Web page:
Mr, Sullivant was attacked with pneumonia in January, 1873, about the time of his seventieth birthday, and, although making a partial recovery, died from the effects of the disease on April 30th. He had married Caroline E. Sutton, who survived him. Four sons and two daughters were born to them.

He bequeathed all his bryological books and his exceedingly rich and important collections and preparations of mosses to the Gray Herbarium at Harvard University. The rest of his botanical library, his choice microscopes, and other collections, were left to the State Scientific and Agricultural College, then recently established at Columbus, and to the Starling Medical College, founded by his uncle, of which he was himself the senior trustee.

The American Academy of Arts and Sciences elected Mr. Sullivant to membership in 1845; he was also an associate of the other chief scientific societies of this country and of several in Europe. The honorary degree of Doctor of Laws was conferred upon him by Gambier College, while Torrey and Gray honored him early by bestowing the name Sullivantia Ohionis upon a rare and modest plant discovered by him in his native State, and belonging to the same order (saxifrages) with the currant, syringa, and hydrangea.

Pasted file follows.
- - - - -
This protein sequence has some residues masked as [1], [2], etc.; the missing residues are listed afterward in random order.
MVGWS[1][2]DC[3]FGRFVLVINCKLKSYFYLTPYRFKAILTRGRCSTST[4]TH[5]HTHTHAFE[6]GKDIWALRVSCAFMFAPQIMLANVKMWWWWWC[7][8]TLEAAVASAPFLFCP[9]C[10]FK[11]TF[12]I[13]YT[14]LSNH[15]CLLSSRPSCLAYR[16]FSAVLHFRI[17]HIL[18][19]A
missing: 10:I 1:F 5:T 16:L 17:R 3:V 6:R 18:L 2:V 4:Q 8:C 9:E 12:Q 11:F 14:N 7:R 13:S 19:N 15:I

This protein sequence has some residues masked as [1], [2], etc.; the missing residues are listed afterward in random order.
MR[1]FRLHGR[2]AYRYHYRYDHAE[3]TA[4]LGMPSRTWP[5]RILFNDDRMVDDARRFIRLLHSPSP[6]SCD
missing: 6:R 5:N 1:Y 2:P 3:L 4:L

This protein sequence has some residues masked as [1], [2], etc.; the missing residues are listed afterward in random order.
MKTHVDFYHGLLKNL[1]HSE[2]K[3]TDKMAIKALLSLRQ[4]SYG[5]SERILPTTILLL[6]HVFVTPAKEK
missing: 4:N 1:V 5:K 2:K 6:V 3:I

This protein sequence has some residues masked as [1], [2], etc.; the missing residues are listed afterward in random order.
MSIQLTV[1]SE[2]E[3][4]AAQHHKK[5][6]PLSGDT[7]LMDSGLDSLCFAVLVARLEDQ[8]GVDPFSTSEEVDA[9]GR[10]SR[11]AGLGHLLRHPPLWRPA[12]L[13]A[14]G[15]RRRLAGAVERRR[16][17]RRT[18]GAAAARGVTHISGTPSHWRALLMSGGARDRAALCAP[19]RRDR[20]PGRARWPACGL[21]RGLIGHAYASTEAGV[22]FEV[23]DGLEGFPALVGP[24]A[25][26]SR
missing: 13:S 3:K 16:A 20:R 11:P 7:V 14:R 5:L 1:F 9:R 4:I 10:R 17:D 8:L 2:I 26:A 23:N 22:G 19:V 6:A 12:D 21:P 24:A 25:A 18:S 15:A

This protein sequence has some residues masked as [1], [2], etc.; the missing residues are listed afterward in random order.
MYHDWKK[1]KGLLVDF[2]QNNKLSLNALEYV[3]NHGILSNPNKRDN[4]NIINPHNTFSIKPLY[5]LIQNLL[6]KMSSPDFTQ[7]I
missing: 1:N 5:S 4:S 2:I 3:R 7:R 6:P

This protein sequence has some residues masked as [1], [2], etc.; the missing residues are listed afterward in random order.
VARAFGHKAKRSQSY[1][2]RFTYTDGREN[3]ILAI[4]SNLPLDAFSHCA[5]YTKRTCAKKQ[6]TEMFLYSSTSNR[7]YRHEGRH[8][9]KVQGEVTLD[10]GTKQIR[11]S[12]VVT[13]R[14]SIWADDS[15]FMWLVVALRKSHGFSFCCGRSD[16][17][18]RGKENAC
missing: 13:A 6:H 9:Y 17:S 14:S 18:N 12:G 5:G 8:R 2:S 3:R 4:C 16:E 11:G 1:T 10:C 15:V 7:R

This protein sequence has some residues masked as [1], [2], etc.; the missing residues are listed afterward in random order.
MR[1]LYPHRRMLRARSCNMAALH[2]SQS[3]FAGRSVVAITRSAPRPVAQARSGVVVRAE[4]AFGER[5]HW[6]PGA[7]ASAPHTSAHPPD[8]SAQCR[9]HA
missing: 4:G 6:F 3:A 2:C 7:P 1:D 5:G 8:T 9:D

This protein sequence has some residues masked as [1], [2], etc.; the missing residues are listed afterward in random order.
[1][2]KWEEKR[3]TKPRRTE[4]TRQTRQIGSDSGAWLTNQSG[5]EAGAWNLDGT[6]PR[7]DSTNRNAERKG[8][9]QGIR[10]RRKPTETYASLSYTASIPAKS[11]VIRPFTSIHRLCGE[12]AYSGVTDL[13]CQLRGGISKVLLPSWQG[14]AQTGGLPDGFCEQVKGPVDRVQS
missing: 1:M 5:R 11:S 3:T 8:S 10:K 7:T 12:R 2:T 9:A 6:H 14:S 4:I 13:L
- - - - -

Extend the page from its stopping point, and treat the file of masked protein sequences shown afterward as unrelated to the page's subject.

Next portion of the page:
For nearly forty years Sullivant corresponded with Asa Gray, also collecting with him and co-operating in research whenever practicable. He is often mentioned in Gray's Letters. When Lesquereux, who had been Gray's curator at Cambridge, left him to go and assist the Western bryologist. Gray wrote in a letter to Torrey: "They will do up bryology at a great rate. Lesquereux says that the collection and library of Sullivant in muscology are 'magnifique, superbe, the best he ever saw.'" Under date of December 6, 1857, Gray writes to W. J. Hooker: "Your first letter is now gone to Sullivant, because you speak of him so handsomely, and say that Mitten is instructed to prepare a set of mosses for him. A noble fellow is Sullivant, and deserves all you say of him and his works. The more you get to know of him the better you will like him." And when, in 1877, he gave to Mr. Burgess, since famous as a designer of yachts, a note of introduction to Charles Darwin, Gray wrote: "He has just married the daughter of my dear old friend the late Mr. Sullivant, who did for muscology in this country more than one man is likely ever to do again."